On a recent Garden Talk show Erin Presley, a horticulturist at Olbrich Botanical Gardens in Madison, was with us to talk about herbs. She made and brought with her a drink for me to try, and it was fantastic! I begged her for the recipe and she was happy to send it along. If you ever have access to fig leaves, please try it out!
Toasted Fig Leaf French Soda!
This recipe starts with simple syrup and cream both infused with the luxurious flavor of toasted fig leaves. Topped with sparkling water, the resulting beverage is simultaneously refreshing and decadent – reminiscent of sweet coconut and grassy matcha powder.
1) Harvest 20 fresh newer leaves from the edible fig plant, Ficus carica. Do NOT use the Ficus species commonly grown as houseplants such as Ficus elastica (rubber plant), Ficus lyrata (fiddle-leaf fig), or Ficus benjamina (weeping fig).
2) Wash and towel dry the leaves and lay in a single layer on a cookie sheet. Toast the leaves slightly in the oven, using a low broiler setting. Turn once mid-way. Leaves will turn tan and a bit crispy, and start to emit a smell similar to coconut.
Sign up for daily news!
Stay informed with WPR's email newsletter.
3) Use the toasted leaves to make toasted fig leaf simple syrup and infused cream.
a. Simple syrup: Combine 1 c sugar and 1 c water in a small saucepan on the stovetop and bring to a boil to dissolve all the sugar. Using half the fig leaves, break into smaller pieces and stir to submerge in the syrup. Remove from heat and set on the counter until syrup comes to room temperature.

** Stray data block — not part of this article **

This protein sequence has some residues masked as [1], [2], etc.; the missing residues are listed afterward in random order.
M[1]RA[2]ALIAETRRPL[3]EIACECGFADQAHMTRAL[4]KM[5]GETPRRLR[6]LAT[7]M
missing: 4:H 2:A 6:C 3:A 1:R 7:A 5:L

b. Infused cream: In a small saucepan in the stovetop, warm 1.5 c heavy whipping cream or half and half to a very gentle simmer. Add the other half of the toasted fig leaves (broken into small pieces) and stir into the cream. Simmer gently on the stovetop for about 2 minutes then remove from heat. Store the cream + leaf mixture over night in the refrigerator for maximum infusion of fig leaf flavor.
c. Strain the syrup and infused cream, pushing the leaf remnants into the side of the strainer or colander to squeeze out the most flavorful liquids from the leaves.
4) To make the soda, fill a glass with ice and add 2 Tbsp fig leaf syrup, 2 Tbsp infused cream, and top with sparkling water.